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ALAOWEI Broderick Bozimo is the former Minister of Police Affairs and a chieftain of the Peoples Democratic Party, PDP, in Delta State. In this interview with Vanguard, he canvasses support for the proposed six year single term for the president and Governors arguing that it would reduce excessive spending and tension associated with elections, even as he expresses concern on the security situation in some parts of the North arising from the ravages of the Boko Haram sect and  stresses the need for the security network to be strengthened.

What is your take on the proposed six year single tenure for the President and Governors?

If the President believes that having regard to the good will the people of this nation have given to him, having regard to his assessment that he wants a transformation in government and one of the ways to do it is to look at the structure of government, tenure and the rest of it, I think that we should go along with the bill. Of course people speculate that perhaps it is self serving. I don't think so because I have seen government's reaction to it, where they explained that the amendment of the constitution is never retroactive, therefore since it is being amended to serve the future then it will not be of any benefit to the current office holders.

I think that it is a sensible move, do you know the amount of money the nation spends conducting elections every four years? You notice the kind of violence that flows from elections, incumbency factor. I know that there are advantages of having a four year tenure because the incumbent knows that if he did not perform the first four years he may not be voted back.

But when you look at the other side of the coin, the stability that will afford the nation, the President goes in there and he knows that he has six years and he plans seriously for that period. Another man comes and takes over from there, there will be continuity and development will come. I think the issue is that a man in government should be relaxed and not thinking about the next election which comes up in four years. It is this disjointed nature of our economic development that is causing this kind of confusion we have. I think the move is a good thing for the nation.

As a former Minister of Police Affairs what is your assesment of government's response to the activities of the Boko Haran sect?

Borno shares borders with  Niger, Chad and Cameroon and even when I was minister of Police Affairs between 2003 and 2007, there was cross border criminality in that axis. So this kind of criminality is not new in the sense that cross border crimes committed by these people in these areas. Remember the Maitasene riots, they actually came from across and challenged the constituted authority of the state and they actually burnt down several police stations. I had to go there and I saw things myself. Historically you will find out that this kind of thing has been prevalent in that area.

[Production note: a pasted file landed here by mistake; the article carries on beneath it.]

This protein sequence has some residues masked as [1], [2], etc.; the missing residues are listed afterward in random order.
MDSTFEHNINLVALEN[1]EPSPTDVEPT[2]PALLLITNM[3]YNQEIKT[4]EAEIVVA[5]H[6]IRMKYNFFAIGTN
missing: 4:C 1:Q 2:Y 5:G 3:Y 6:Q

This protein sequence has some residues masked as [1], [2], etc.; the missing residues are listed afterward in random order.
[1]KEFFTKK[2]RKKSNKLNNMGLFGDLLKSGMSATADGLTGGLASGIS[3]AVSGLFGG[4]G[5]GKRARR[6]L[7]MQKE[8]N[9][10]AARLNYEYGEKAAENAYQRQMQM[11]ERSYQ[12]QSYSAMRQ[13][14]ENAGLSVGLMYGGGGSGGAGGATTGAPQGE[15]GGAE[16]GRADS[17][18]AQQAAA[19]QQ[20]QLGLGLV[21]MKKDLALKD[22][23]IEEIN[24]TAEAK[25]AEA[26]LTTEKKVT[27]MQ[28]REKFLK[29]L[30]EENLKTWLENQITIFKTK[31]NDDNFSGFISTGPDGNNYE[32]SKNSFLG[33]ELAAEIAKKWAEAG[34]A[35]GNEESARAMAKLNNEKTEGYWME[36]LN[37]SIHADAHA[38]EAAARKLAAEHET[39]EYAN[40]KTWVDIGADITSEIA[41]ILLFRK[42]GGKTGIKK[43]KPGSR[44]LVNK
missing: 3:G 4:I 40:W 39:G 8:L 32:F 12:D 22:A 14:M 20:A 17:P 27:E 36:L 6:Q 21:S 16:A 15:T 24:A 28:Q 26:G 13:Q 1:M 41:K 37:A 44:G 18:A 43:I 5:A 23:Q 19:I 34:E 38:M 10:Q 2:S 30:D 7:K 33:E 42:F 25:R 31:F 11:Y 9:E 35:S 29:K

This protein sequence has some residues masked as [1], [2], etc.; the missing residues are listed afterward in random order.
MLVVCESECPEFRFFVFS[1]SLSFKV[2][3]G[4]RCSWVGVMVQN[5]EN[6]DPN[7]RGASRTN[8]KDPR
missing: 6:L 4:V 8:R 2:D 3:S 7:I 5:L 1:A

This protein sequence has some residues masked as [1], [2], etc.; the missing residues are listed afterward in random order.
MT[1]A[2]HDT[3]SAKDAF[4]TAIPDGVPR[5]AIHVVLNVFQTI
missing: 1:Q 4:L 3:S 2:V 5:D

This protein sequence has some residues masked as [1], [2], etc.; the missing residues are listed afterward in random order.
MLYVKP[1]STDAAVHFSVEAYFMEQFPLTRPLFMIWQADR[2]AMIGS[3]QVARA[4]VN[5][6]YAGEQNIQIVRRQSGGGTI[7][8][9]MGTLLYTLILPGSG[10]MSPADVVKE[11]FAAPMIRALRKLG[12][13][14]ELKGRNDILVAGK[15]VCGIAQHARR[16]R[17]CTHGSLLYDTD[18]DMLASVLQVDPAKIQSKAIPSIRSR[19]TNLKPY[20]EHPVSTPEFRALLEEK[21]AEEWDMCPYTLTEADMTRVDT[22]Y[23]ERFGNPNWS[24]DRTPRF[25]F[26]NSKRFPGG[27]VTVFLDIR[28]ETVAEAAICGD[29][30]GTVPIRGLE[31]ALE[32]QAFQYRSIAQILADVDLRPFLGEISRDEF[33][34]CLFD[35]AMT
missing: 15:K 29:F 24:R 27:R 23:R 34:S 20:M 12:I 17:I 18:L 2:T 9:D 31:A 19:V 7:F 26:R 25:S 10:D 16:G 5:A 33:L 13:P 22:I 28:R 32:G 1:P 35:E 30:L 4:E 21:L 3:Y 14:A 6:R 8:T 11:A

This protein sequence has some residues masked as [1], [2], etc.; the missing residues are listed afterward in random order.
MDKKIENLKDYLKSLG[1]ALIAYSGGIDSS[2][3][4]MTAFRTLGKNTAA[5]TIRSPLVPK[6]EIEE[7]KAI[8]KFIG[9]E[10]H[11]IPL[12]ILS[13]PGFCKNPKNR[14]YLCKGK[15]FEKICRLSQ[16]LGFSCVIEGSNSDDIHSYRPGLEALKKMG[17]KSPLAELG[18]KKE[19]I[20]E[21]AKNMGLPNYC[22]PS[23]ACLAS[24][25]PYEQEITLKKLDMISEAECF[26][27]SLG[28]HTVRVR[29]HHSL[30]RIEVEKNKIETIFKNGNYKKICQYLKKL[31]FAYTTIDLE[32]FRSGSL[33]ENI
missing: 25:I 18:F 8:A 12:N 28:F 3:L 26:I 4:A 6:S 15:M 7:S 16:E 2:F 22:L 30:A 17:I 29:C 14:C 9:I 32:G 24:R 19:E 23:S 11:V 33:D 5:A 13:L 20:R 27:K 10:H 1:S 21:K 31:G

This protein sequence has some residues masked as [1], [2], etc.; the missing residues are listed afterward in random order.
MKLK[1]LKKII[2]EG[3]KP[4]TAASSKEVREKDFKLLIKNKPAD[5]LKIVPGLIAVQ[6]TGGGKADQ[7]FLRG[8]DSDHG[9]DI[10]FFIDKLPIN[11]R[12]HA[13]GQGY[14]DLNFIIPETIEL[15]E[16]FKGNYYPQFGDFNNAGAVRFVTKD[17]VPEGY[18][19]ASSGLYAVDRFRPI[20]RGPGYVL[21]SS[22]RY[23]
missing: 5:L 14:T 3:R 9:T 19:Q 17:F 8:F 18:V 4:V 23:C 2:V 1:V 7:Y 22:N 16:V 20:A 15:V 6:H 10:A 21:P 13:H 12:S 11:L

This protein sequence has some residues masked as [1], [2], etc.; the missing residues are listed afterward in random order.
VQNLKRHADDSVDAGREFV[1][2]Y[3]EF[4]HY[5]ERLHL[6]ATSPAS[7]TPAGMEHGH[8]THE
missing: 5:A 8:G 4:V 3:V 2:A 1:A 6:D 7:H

Boko Haram activities are alien to what we used to understand that was prevalent in Borno state and its surrounding states. I believe that the police, if well equipped can handle the situation because they did it before. You know crime is dynamic and the logistics for fighting crime ten years ago cannot be the same now. Luckily the police in our time introduced the concept of community policing.

This is not really the time for going there to be shooting it out with Boko Haram without adequate appreciation of the situation, intelligence driven understanding of the problem on ground. I believe very strongly that what the authorities should try to do, is not to set up committees and all of that, they should strengthen the intelligence gathering capacity, not only of the police but of all the forces, Army Navy, Airforce. They should approach it holistically in the sense of intelligence gathering. You have to coordinate intelligence properly so that people are focused.

This is why the idea of community policing can be very useful so that if you understand the concept properly, and you understand the root and the actors, you are able to device a method of approach. Let me also say that when I say intelligence gathering, the machinery is already there.

The police have been on ground and they know the history of this criminality in that area. The records are there. Therefore, I don't believe that we should try to strategize with new ideas. We have to encourage the policemen, encourage the arm forces to go and do a good underground work to unearth the perpetrators. Invariably, one is forced to draw comparison between the activities of militants in the Niger Delta and what is happening there.

It is being said that general amnesty should be granted to them. Well I don't know the problem but I believe the presidency knows the problem better than us because they have the intelligence report. But I think that we should leave the options open.

Let us not foreclose any of the options because it will not help the situation. We need to identify the cause, identify the actors.

Our Police is now acknowledged to do a better job when they go out for UN missions. Why?

Yes it is generally recognized that when our policemen are serving with the UN of the African forces, they do better.

I think it is a question of logistics. I know that when our policemen go out, they are properly equipped and organized, but as you know, our funding of the police is still not the best.